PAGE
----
Owens expands classes, training at The SourceWritten by Duane Ramsey | | firstname.lastname@example.org
Owens Community College is working with the Lucas County Workforce Development Agency to offer short-term training, classes and job placement services.
The Workforce Development Agency designated $1.9 million in federal stimulus funding to Owens for the program.
“Owens is proud to collaborate with Lucas County to provide more area residents with the necessary education and training to give them a competitive edge in today’s global economy,” said Christa Adams, president of Owens.
It is the largest grant or gift ever received in the college’s 44-year history, she said.
The college is expanding the space at its existing Learning Center at The Source in Downtown Toledo to accommodate the new classes and training programs, according to Michael Bankey, vice president of Workforce and Community Services at Owens. It will include five classrooms, two computer labs, a nursing lab and academic resources for hands-on learning.
The short-term training and job placement initiative will allow even more citizens to connect their training with potential employment, according to Bankey.
The classes and training programs will range from one-week sessions to the normal 16-week term for courses.
“About 100 people attended daily orientation sessions to learn about these new training programs this week at The Source,” said Eric Walker, director of the Workforce Development Agency.
Anyone interested in the programs should contact The Source to determine eligibility and view the schedule for the new classes and training sessions, Walker said.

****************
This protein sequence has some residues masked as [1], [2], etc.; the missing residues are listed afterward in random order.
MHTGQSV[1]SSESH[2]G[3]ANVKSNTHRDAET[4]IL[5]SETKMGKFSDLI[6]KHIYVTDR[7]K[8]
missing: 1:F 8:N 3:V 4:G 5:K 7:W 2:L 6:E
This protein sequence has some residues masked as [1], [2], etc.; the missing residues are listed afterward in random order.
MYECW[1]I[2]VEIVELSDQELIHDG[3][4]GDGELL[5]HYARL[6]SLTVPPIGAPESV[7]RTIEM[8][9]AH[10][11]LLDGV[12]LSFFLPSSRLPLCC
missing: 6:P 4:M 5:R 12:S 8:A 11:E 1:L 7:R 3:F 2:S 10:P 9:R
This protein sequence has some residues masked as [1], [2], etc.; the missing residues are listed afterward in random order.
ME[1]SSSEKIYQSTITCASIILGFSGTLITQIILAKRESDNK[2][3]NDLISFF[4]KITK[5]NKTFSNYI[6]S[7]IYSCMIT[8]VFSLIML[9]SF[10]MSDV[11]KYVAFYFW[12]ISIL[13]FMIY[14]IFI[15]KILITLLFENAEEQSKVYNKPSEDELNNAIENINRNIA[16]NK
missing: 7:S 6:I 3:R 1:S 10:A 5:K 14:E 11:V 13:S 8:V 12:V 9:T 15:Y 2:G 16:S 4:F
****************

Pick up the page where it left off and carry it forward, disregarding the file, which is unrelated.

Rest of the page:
Short-cycle training programs will include wind power installation and maintenance, photovoltaic installation, geothermal and solar water-heating installation and service, energy management and other hybrid technologies.
“By partnering with Owens, we will give displaced workers the training they need to secure opportunities in good-paying green jobs that are the key to our future,” said Lucas County Commissioner Tina Skeldon Wozniak.
Health care programs for workers will include the nurse assistant program, home health care, medical billing and coding, EKG, pharmacy and phlebotomy technicians, as well as personal trainers.
The college is offering short-cycle, pre-apprenticeship training to prepare people for careers as electricians, pipefitters, boilermakers and other fields in the construction industry. Upon completion, participants will receive industry-recognized certification.
Some classes will begin in August, with others starting in September and October.
Owens will also partner with NetWork to provide job development and support services as part of the initiative. Network, a division of the Zepf Center, serves as the coordinator of the The Source for the Workforce Development Agency.
“This is a model for the type of investment we need to make in our work force, which is our strength,” Lucas County Commissioner Ben Konop said. “Government should ensure that we equip our workers with the tools to prosper in the 21st century economy.”